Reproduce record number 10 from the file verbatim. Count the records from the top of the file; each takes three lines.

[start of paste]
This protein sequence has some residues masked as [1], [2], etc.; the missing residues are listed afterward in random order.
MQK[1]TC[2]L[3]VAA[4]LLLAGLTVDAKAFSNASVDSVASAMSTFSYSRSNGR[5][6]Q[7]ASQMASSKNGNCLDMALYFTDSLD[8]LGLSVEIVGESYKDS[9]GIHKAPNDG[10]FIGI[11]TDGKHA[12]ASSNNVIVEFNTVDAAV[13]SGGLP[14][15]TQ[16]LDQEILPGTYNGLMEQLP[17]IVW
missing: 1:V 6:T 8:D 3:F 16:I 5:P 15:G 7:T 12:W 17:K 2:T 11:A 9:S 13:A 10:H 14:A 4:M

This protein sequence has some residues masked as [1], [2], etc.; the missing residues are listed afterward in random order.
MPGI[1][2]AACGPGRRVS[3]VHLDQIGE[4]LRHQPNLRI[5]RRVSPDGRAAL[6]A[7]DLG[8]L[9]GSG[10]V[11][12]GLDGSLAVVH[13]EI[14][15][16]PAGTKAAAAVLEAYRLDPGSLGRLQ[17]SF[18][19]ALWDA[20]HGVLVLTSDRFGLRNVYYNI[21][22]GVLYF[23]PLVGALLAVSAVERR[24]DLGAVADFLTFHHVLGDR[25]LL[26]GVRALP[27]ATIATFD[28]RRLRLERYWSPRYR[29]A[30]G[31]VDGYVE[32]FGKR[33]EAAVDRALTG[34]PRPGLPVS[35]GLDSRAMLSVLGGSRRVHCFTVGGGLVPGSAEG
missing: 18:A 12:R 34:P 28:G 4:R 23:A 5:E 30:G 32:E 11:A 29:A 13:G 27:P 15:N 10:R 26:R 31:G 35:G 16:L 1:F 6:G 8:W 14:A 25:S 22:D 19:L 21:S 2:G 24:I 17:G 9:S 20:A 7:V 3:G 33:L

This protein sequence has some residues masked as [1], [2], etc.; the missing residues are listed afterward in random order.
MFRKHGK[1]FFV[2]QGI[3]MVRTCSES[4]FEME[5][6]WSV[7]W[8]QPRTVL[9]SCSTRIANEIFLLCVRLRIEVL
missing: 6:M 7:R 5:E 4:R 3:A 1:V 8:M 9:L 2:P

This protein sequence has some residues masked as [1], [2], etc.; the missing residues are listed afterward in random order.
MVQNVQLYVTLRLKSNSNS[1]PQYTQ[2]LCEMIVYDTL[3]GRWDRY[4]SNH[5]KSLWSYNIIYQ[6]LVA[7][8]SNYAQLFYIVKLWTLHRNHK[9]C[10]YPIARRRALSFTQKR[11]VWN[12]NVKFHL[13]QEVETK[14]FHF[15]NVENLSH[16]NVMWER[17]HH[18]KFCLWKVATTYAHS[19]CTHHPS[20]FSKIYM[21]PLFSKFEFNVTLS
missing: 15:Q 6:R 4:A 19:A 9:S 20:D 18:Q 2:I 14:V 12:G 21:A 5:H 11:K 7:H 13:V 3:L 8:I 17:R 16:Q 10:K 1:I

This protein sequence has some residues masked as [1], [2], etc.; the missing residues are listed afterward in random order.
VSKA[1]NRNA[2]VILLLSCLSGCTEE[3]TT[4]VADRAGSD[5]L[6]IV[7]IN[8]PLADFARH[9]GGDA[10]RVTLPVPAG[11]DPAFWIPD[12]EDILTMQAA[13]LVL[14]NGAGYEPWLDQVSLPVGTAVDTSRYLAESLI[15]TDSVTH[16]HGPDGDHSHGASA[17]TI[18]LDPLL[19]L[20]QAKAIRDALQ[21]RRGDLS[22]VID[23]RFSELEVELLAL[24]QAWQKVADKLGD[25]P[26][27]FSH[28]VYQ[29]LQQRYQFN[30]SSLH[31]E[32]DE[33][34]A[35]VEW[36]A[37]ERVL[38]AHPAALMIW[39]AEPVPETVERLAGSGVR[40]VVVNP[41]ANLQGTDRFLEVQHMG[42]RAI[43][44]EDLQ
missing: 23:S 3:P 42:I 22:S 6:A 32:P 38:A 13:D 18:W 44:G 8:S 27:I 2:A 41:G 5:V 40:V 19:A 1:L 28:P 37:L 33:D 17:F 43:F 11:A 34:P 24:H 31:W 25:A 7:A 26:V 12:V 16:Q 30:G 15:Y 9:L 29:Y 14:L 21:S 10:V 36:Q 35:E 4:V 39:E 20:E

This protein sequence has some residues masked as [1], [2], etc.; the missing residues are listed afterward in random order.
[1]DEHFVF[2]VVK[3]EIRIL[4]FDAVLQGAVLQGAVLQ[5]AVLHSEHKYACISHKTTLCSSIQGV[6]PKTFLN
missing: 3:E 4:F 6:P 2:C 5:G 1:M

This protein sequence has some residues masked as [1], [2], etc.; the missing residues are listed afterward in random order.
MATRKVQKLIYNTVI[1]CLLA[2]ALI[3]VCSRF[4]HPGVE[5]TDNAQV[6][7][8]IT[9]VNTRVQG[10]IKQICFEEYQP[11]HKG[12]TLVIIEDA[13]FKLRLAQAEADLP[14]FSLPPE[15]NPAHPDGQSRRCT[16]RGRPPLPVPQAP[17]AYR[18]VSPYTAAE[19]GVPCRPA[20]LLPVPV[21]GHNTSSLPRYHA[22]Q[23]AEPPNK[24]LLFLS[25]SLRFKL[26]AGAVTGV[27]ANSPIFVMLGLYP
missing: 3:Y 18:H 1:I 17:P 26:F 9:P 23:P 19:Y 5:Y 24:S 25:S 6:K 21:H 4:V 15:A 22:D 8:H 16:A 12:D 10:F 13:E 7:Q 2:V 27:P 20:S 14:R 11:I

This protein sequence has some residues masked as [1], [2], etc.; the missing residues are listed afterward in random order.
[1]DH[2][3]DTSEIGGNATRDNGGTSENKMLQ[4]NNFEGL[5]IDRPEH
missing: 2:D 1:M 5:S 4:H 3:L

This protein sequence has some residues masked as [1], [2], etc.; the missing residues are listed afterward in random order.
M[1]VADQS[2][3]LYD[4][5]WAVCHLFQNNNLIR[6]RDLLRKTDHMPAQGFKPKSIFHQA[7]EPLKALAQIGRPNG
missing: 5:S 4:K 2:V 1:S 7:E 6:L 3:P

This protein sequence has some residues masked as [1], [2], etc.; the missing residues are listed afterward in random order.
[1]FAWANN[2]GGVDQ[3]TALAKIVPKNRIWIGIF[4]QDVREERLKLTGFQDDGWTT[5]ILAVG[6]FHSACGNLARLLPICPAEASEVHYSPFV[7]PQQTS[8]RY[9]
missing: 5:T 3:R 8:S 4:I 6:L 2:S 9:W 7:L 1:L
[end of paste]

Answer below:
This protein sequence has some residues masked as [1], [2], etc.; the missing residues are listed afterward in random order.
[1]FAWANN[2]GGVDQ[3]TALAKIVPKNRIWIGIF[4]QDVREERLKLTGFQDDGWTT[5]ILAVG[6]FHSACGNLARLLPICPAEASEVHYSPFV[7]PQQTS[8]RY[9]
missing: 5:T 3:R 8:S 4:I 6:L 2:S 9:W 7:L 1:L